: The Blawgraphy
Life of a Law Student, University of Houston Law Center

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Risks and Rewards of Law Student Blogging

By: Luke Gilman | Other Posts by
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Fellow Houston law student and blogger “Anastasia” (she posts under a pseudonym) got me thinking about whether or not law student bloggers should expect a degree of privacy and the possible generational differences in approach, citing this article in NY Magazine. Slightly different than the typical blogger’s concern over getting fired, law student bloggers are more worried about not getting hired.

I’ve noticed lately a few bloggers who’ve expressed cold feet on their decision to blog. This seems to happen in the law blogger community several times a year. Someone gets outed by a classmate. Another worries about the effects on employment.

The concern is a legitimate one in some instances, but very much dependent on the nature of the blog. My own blog is very public. I tried to think of a pseudonym and just really really sucked at it. I realized that what I wanted to say was best said as myself. This blog, therefore, adheres to the maxim our mothers taught, or should have taught us, that you don’t say something behind someone’s back that you wouldn’t tell them to their face.

From NY Magazine: Say Everything: As younger people reveal their private lives on the Internet, the older generation looks on with alarm and misapprehension not seen since the early days of rock and roll. The future belongs to the uninhibited.

Along those lines, I think a change is coming for the professional world. The baby boomers who currently rule the roost will be retiring in the next ten years. Industry will need a workforce and they’re going to find a bunch of bloggers. There are certain things that I do believe shouldn’t be blogged – like your actual work experience. My professional life is separate from my personal. I don’t act the same way at the office as I do at home, and my personal life has no bearing on my work performance. I think eventually the ‘professional world’ will realize this. When you think about it, just about everyone has had some type of embarrassing experience in their life. Everyone has had too much to drink at some point, had a bad relationship. Why judge/punish the people who are open and honest about it? It reminds me of the attorney from a large law firm who stated at an interviewing workshop, “We’re very accepting of employees with tattoos and piercings, but we’ve never hired someone who showed either at their first interview.”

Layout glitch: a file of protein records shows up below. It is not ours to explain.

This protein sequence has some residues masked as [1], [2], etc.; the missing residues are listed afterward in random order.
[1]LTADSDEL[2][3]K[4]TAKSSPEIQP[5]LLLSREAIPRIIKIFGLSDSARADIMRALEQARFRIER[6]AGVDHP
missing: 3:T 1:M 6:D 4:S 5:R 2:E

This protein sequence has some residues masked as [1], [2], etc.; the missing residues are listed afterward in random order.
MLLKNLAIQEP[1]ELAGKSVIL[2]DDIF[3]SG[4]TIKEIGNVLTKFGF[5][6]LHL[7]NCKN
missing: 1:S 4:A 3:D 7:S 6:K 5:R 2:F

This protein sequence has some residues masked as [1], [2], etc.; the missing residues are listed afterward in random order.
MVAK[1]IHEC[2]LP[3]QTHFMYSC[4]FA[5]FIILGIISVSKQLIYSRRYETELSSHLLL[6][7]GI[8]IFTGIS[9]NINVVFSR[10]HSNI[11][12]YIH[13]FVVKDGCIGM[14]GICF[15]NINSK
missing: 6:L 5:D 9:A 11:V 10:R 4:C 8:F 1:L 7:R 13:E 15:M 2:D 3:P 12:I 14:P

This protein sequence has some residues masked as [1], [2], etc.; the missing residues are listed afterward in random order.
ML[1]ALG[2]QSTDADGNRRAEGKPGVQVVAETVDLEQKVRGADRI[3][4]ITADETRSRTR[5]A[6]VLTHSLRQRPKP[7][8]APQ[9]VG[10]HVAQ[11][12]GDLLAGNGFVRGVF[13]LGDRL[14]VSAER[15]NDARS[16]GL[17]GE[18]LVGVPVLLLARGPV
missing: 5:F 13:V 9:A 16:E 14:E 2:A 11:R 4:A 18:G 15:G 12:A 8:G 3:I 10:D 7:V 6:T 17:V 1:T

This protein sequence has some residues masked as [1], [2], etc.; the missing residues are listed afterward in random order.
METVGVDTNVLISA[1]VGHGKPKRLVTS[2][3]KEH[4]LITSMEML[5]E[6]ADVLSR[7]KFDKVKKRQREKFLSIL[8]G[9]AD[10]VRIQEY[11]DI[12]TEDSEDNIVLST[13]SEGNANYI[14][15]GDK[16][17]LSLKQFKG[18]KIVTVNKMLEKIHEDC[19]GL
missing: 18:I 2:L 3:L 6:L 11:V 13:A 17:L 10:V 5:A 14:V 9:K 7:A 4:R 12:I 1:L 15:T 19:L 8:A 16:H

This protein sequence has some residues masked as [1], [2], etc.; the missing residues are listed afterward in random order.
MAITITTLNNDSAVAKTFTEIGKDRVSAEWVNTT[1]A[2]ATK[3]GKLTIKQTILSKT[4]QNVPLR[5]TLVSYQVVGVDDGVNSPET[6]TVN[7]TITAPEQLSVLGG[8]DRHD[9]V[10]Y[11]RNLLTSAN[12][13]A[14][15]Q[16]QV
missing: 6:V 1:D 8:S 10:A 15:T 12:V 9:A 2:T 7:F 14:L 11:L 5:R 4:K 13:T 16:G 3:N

I’ve seen it backfire. In addition to the Blawgraphy, I blog intermittently at, a collaborative law student blog created by Jim Chen, now Dean at the Brandeis School of Law at the University of Louisville. One of my fellow law student contributors is Anthony Ciolli, a law student at Penn, who until recently helped run AutoAdmit (wikipedia). He resigned after the furor created by comments made on the board. See the Washington Post article. I even received a few e-mails inquiring if I were one of the anonymous posters leaving obscene comments on because of the connection. Of course I’m not prestigious enough to have any use for the AutoAdmit scene and didn’t even know about the situation until I got the e-mails, but it has a certain chilling effect to realize that something I say on my blog or on another blog may come back to haunt me.

The obvious solution, of course, is not to say anything I’m not willing to stand for. Blogging under my own name, I’m constantly reminded that I’m accountable for what I write. I’m fine with that. I should be. I certainly wouldn’t have gone to law school if I weren’t willing to have consequences attach to what I say and write.

Outweighed by Rewards

I’m constantly encouraged by the rewards of blogging – the prospective and admitted law students who e-mail me to ask what I think of law school at Houston (I love it here, for the record), the people in the administration who have become aware of the blog and it’s ability to reflect on the school, the practicing lawyers with whom I interact as a result of things I post. More than once I’ve introduced myself to someone in the local legal community only to discover they already know who I am from the blog. It’s given me a point of contact with people with whom I’d probably never interact.

More than that, however, it forces me to be an active participant in the community, to take my nose out of the books long enough to look around and see what lawyers are grappling with, the issues that are confronting the courts, the realities of legal practice. It forces me to discover what I think about things, to forge an opinion and be ready to communicate it, to promote and to defend it. If forces me to figure out who I am and whether or not I have anything to say.

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Category: advice to law students, blawging


2 Responses

  1. I for one can entirely sympathize with this article. As someone who blogged under a pseudonym and then ‘went public’ it was both a highly liberating and daunting experience. The only thing I worry about is something that politicians, celebrities and anyone that gets quoted anywhere worries about: What you thought you said is not necessarily what the world thought you said. Particularly for someone like me that speaks and writes with an extremely convoluted methodology. So then you go around having to explain yourself and ‘apologizing’ and hoping and praying you get 10mins to ask for the mob’s forgiveness.

  2. lukegilman says:

    Quadros, I just want you to know that I’m bookmarking embarrassing things on your site as we speak….

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